As we race through the 21st century, equality and human rights are gaining more prominence all over the world. The federal governments of most developed nations across the globe are taking steps to make sure that all their citizens are treated fairly. Laws are the most formal expression of a country’s beliefs and policies. Various nations are therefore making strides in trying to ensure that their laws, rules, and regulations are fair to people from all walks of life.This means that everyone is treated in the same way by the law, regardless of their race, nationality, religion, age, gender, occupation, social status, physical ability and sexual orientation.
For decades now, many developed countries have been making a lot of progress in terms of gender equality as their female citizens today are given equal rights to be free, be educated, vote, earn, stand for elections, get married or divorced and feel safe. Unfortunately, in spite of the efforts made by several global law enforcement bodies, gender inequality still remains a major concern around the world. This problem goes way beyond lower paychecks and fewer opportunities at work. In fact, it is almost like the turn of the century hasn’t arrived yet for a majority of the 3.3 billion female occupants of the planet. Women are still treated like second class citizens in certain places and are openly subject to violence, repression, enforced ignorance, isolation, and other similar forms of discrimination.
So before you pack your bag and move to your next expat destination, you may want to check if the judicial system of that country treats people of both genders equally. You may be also surprised to hear about some of the places where the rules are not the same for men and women, because a couple of them have become fairly popular expat spots. Read on to know about the ten countries with the worst gender equality laws in the world.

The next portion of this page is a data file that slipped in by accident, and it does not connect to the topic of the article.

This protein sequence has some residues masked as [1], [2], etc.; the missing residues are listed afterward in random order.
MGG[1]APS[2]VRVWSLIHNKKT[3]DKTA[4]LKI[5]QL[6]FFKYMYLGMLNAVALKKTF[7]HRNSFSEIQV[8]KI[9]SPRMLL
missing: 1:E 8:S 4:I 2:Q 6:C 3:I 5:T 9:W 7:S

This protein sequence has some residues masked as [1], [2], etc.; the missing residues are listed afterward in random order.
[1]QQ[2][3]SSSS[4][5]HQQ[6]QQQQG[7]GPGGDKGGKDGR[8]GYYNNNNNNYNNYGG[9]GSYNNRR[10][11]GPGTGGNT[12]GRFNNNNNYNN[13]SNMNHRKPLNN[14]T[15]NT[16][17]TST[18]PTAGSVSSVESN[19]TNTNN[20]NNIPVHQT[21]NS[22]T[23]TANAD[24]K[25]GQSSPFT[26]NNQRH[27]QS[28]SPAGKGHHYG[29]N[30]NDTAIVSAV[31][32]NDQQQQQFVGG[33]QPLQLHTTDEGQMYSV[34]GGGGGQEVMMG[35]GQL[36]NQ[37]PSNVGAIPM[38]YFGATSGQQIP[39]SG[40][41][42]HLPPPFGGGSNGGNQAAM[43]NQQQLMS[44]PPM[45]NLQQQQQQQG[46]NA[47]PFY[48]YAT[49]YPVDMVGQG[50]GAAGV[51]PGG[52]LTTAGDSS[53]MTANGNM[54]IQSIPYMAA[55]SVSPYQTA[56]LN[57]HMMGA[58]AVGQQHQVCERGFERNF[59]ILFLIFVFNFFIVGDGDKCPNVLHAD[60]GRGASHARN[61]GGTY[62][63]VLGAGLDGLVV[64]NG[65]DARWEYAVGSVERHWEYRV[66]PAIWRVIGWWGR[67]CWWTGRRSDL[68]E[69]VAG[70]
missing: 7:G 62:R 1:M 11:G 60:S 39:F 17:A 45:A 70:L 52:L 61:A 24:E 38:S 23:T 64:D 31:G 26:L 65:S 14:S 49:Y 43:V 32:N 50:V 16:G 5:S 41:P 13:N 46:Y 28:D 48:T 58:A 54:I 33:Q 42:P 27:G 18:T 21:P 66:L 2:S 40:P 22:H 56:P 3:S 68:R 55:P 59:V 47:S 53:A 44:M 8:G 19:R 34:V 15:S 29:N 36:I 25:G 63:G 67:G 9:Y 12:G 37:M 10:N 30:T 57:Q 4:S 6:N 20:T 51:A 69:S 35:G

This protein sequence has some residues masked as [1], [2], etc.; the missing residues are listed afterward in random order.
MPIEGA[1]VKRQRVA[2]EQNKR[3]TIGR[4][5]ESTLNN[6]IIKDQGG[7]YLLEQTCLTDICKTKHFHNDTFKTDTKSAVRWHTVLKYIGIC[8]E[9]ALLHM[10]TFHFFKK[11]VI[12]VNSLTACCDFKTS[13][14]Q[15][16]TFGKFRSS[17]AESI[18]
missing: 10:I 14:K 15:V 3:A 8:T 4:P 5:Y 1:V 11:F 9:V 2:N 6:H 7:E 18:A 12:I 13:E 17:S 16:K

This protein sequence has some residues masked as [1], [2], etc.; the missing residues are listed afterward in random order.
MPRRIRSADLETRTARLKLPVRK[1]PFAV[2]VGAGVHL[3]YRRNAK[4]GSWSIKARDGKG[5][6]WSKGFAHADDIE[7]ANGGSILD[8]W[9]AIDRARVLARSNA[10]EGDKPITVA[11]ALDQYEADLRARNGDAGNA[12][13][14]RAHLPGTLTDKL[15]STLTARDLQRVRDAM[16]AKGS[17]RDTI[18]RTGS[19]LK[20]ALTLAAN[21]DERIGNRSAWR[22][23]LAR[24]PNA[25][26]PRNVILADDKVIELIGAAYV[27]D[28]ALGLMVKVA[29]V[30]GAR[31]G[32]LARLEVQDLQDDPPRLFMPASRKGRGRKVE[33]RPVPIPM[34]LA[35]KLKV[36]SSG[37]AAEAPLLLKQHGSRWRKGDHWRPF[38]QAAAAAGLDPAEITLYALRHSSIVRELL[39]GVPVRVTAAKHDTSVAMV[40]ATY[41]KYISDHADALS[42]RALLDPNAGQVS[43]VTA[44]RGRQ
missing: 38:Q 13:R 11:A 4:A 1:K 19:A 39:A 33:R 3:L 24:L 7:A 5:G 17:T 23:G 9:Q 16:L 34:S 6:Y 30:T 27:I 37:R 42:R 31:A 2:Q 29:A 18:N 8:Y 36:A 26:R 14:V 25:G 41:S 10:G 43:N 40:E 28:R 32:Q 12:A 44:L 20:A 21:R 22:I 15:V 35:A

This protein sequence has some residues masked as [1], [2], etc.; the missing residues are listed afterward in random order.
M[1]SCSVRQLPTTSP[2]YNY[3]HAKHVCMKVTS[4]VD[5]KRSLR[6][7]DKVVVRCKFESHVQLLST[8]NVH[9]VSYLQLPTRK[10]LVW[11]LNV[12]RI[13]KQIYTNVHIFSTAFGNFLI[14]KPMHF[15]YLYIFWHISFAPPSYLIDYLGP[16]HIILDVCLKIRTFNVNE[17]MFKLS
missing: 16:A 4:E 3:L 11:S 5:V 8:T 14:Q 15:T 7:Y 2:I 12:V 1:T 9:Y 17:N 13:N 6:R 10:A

It may come as a surprise to many people, considering that education level for the female population in Jordan is equal to, if not higher than, the male population. Unfortunately however, the women in this country aren’t given equal economic opportunities or participation rights. According to the World Bank unemployment among Jordanian women is more than double than that of the men.
Fortunately, conditions for the female population have improved significantly in the last few decades. Today, women can travel freely without being escorted by their male relatives or seeking permission from their husbands or fathers. According to the electoral law that was updated in 2012, women are legally guaranteed 15 of the parliament’s seats. The positive change has been brought about to a great extent by Queen Rania Al Abdullah, who is a very active advocate of women’s empowerment within Jordan and overseas. On the other hand, honor killings and domestic violence take place regularly.
Women make up almost 65% of the Iraqi population and should therefore be treated as a vital part of the culture. However, this place still remains a completely male-dominated society.
Before the US invaded this nation to liberate it from their then dictator, Saddam Hussein, Iraq had the highest literacy rates in the Arab world for the male and female population. The country’s 2005 constitution stated that a quarter of the government positions and parliament seats need to be reserved for women. Unfortunately, since then, the conditions for women have worsened a great deal as they are now imprisoned by a blaze of sectarian conflict and violence.
Girls and young women aren’t allowed to go to school as they fear the risk of rape and kidnapping. Women who used to be employed before liberalization are now forced to stay home for the same reason. As a result, more than a million women have been displaced from their jobs and homes. There are another million widows that cannot earn enough to feed themselves and their families.
Since the offenders aren’t strictly punished by the law, they openly target girls and women who try to move about freely in the society. There are no laws that focus on domestic violence against women. The influence of religious institutions is rampant and this means that women are often forced to wear veils, even if they don’t really want to.